Push button *Calculate Params*, it will calculate all of internal parameters, Invariant, porosity (if selected) and other parameters. If you do not push this button, you cannot push button “Generate 3D model” as it is disabled. This is to prevent you from garbage generation of 3D structure. When you push this button, Irena will also generate extrapolated intensity data to very small and very large q values to enable approximate integrations from 0 to infinity (the “Extrapolated intensity” curve in the graph).

Note that the data needs to start with intensity flat (very much preferred) = no low-q power law slope, or data can be extended with low-q power law slope, but such data make little sense. Also, high-q data are approximated by Porod’s slope - it makes no sense to have different slope as this model assume this is solid phase and voids with smooth interfaces.

### Advanced Parameters¶

Internal parameters can be manually changed on the second tab.

Select *Manual R/K parameters?* and you can change them. I am not sure how much that can help anything.

### 3D data generation¶

Now you can push button *Generate 3D model*. It will take time, this test case about 45 seconds, most of it generating the Gaussian random fields. AT teh eend code back calculated from GRF function intensity and appends it to the graph. It is the blue line “TheoreticalIntensityDACF”.
As you can see, the fit is good at low-q (in extrapolation to q=0) and for about 1 decade in Q around Rg. With resolution of 50-100 that is probably the best one can expect. Note, that the model data are truncated - and there can still artifacts at high-q of the fitted range. Artifacts at higher q values are related to numerical integrations and for now I am unable to find them.

*Achieved Porosity* value is calculated from fraction of the filled voxelgram. This value can be higher or lower than porosity calculated. Smaller the display volume is, more fluctuations there are, you are selecting smaller representative volume for the infinite space and so the volume you see will vary randomly.

### Results display¶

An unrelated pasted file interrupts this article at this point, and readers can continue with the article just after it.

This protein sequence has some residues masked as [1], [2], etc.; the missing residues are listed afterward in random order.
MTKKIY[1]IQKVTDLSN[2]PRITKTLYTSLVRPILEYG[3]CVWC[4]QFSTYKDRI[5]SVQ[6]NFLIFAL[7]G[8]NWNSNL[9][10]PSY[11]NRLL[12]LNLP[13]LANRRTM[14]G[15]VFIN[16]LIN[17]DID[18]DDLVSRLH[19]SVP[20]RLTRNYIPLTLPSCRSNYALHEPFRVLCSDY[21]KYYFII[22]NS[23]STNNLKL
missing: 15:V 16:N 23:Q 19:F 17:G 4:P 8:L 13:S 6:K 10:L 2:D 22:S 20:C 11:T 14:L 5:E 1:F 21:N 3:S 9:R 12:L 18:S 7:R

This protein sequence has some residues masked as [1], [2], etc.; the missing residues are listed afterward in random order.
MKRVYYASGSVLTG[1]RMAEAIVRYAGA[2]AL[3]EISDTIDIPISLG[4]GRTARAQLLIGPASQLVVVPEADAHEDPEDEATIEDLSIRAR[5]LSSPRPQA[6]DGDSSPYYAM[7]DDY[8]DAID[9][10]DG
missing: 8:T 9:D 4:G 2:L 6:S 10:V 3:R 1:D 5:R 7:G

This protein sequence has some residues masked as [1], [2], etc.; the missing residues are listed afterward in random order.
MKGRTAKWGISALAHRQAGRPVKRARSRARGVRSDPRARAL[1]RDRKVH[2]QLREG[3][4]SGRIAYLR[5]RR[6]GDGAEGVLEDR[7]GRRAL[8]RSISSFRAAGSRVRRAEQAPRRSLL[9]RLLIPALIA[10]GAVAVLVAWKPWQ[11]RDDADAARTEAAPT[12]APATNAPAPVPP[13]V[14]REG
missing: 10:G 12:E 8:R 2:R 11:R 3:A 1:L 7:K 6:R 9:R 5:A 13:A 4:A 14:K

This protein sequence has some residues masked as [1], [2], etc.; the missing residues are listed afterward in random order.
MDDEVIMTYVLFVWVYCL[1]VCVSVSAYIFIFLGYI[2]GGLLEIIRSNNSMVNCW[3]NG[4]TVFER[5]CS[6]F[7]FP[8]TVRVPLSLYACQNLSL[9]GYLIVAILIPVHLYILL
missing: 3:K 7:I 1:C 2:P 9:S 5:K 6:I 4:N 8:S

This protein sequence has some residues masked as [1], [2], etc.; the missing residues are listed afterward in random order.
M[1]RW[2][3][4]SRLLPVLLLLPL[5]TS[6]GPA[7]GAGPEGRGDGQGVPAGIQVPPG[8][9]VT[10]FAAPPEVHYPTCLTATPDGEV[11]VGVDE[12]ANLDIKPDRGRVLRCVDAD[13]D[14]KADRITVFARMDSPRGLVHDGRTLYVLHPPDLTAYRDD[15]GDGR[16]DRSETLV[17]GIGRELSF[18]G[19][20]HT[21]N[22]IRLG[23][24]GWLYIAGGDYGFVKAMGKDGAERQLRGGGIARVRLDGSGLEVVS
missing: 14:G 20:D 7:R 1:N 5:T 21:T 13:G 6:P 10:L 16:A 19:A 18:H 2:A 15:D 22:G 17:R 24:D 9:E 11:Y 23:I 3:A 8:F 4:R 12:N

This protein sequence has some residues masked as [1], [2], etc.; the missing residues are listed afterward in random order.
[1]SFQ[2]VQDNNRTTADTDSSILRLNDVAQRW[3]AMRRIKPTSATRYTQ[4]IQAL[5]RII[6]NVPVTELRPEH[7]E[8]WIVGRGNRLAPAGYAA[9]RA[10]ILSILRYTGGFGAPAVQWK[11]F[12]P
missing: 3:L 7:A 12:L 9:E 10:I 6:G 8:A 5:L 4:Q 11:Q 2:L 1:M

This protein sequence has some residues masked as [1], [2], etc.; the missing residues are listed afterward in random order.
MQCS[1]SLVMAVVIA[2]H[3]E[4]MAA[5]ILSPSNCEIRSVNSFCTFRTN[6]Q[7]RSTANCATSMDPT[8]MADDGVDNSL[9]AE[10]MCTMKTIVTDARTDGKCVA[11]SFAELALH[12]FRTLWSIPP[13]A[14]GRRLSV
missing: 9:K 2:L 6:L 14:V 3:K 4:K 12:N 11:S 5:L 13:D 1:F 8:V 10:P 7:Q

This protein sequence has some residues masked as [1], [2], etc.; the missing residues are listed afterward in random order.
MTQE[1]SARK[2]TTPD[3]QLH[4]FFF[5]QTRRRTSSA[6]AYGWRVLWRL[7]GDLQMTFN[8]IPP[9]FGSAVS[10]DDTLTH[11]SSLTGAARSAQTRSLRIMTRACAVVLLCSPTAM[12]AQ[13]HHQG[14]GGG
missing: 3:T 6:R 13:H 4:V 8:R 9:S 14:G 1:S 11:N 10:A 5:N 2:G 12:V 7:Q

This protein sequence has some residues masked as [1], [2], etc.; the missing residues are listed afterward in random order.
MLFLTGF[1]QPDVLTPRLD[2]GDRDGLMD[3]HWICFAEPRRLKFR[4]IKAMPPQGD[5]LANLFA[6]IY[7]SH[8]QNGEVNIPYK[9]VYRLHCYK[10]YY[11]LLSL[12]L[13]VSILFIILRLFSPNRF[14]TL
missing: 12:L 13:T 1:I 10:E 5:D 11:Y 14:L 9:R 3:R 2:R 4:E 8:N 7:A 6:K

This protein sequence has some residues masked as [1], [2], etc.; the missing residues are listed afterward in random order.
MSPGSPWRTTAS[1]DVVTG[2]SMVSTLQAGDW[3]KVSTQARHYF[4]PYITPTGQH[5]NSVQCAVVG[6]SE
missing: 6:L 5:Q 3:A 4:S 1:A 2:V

Third tab *Results* has few buttons which can show users the results.

*Display 1D temp data* this button shows graphs for internal functions, they are described in SAXSMorph paper and manual and are not really helpful for most readers.

*Display 3D view* this will generate image of the Gaussian Random fields in 3D Gizmo plot. Users can choose to make filled phase either solid or voids using the checkbox.

*Display 2D view* this will generate 23D cut through the 3D volume with slider at the top which enables users to skim through the slices. Since this is isotropic random field, any cut is as representative of the volume as other.

### Model resolution¶

Now, back to size of the Box. In order to model properly the data you selected, you should have size of the box larger than size related to sizes of your scatterers - the code sets Rmax of modeled space to 10 x Rg value fitted. . These sizes are actually displayed on the second Tab - “**2. Advanced Pars**”. In my case, the R_{max} on that Tab is ~ 100A, which means I box size should be 300A or so. Now, it is not totally necessary as the solution can be found sensibly with much smaller boxes - but users will get simply tiny fraction fo space which is not meaningful representation of the porous material.

OK, so here is the 3D image with 200A size for system with Rg of about 10A :

Here is example with size of 100A, you can see more details, but less representative volume.

And now, large box size (1000 A), it is representative, but little details. Of course, in this case the voxel size is approximately value of Rg which is basically loosing meaning.

But representative value of these higher magnifications are questionable.

# Display 3D data¶

This can display 3D data using Igor Gizmo. Unfinished for now. Ignore or use at your own peril.

# Import POV or PDB files¶

Import for POV files (generated by SAXSMorph) or PDB files (generated by ATSAS and many other sources). Unfinished for now. Ignore or use at your own peril.